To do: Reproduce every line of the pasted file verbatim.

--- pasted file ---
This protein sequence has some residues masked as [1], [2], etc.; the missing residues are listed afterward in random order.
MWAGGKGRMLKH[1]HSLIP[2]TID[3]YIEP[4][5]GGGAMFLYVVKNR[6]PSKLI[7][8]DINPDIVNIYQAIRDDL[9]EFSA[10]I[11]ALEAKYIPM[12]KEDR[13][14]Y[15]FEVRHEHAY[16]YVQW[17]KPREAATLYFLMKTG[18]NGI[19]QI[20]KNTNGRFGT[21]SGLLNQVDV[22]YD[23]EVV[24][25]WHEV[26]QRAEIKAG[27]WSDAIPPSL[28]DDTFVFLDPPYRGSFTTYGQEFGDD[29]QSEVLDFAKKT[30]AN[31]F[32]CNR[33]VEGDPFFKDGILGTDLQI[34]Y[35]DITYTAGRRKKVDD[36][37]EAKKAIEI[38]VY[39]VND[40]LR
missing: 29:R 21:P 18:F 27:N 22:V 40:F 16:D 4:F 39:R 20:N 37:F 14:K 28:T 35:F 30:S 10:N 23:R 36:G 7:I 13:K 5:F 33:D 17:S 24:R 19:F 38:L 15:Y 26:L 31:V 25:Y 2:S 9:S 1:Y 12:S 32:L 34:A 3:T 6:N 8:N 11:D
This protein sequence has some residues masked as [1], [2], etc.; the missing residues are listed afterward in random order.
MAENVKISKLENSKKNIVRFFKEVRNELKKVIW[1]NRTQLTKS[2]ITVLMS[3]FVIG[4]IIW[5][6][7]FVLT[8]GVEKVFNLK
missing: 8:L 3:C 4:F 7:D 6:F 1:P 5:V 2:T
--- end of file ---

This protein sequence has some residues masked as [1], [2], etc.; the missing residues are listed afterward in random order.
MWAGGKGRMLKH[1]HSLIP[2]TID[3]YIEP[4][5]GGGAMFLYVVKNR[6]PSKLI[7][8]DINPDIVNIYQAIRDDL[9]EFSA[10]I[11]ALEAKYIPM[12]KEDR[13][14]Y[15]FEVRHEHAY[16]YVQW[17]KPREAATLYFLMKTG[18]NGI[19]QI[20]KNTNGRFGT[21]SGLLNQVDV[22]YD[23]EVV[24][25]WHEV[26]QRAEIKAG[27]WSDAIPPSL[28]DDTFVFLDPPYRGSFTTYGQEFGDD[29]QSEVLDFAKKT[30]AN[31]F[32]CNR[33]VEGDPFFKDGILGTDLQI[34]Y[35]DITYTAGRRKKVDD[36][37]EAKKAIEI[38]VY[39]VND[40]LR
missing: 29:R 21:P 18:F 27:N 22:V 40:F 16:D 4:F 39:R 20:N 37:F 14:K 28:T 35:F 30:S 10:N 23:R 36:G 7:I 13:K 5:F 33:D 17:S 24:R 19:F 38:L 15:Y 26:L 31:V 25:Y 2:S 9:S 1:Y 12:S 32:L 34:A 3:T 6:N 8:N 11:D
This protein sequence has some residues masked as [1], [2], etc.; the missing residues are listed afterward in random order.
MAENVKISKLENSKKNIVRFFKEVRNELKKVIW[1]NRTQLTKS[2]ITVLMS[3]FVIG[4]IIW[5][6][7]FVLT[8]GVEKVFNLK
missing: 8:L 3:C 4:F 7:D 6:F 1:P 5:V 2:T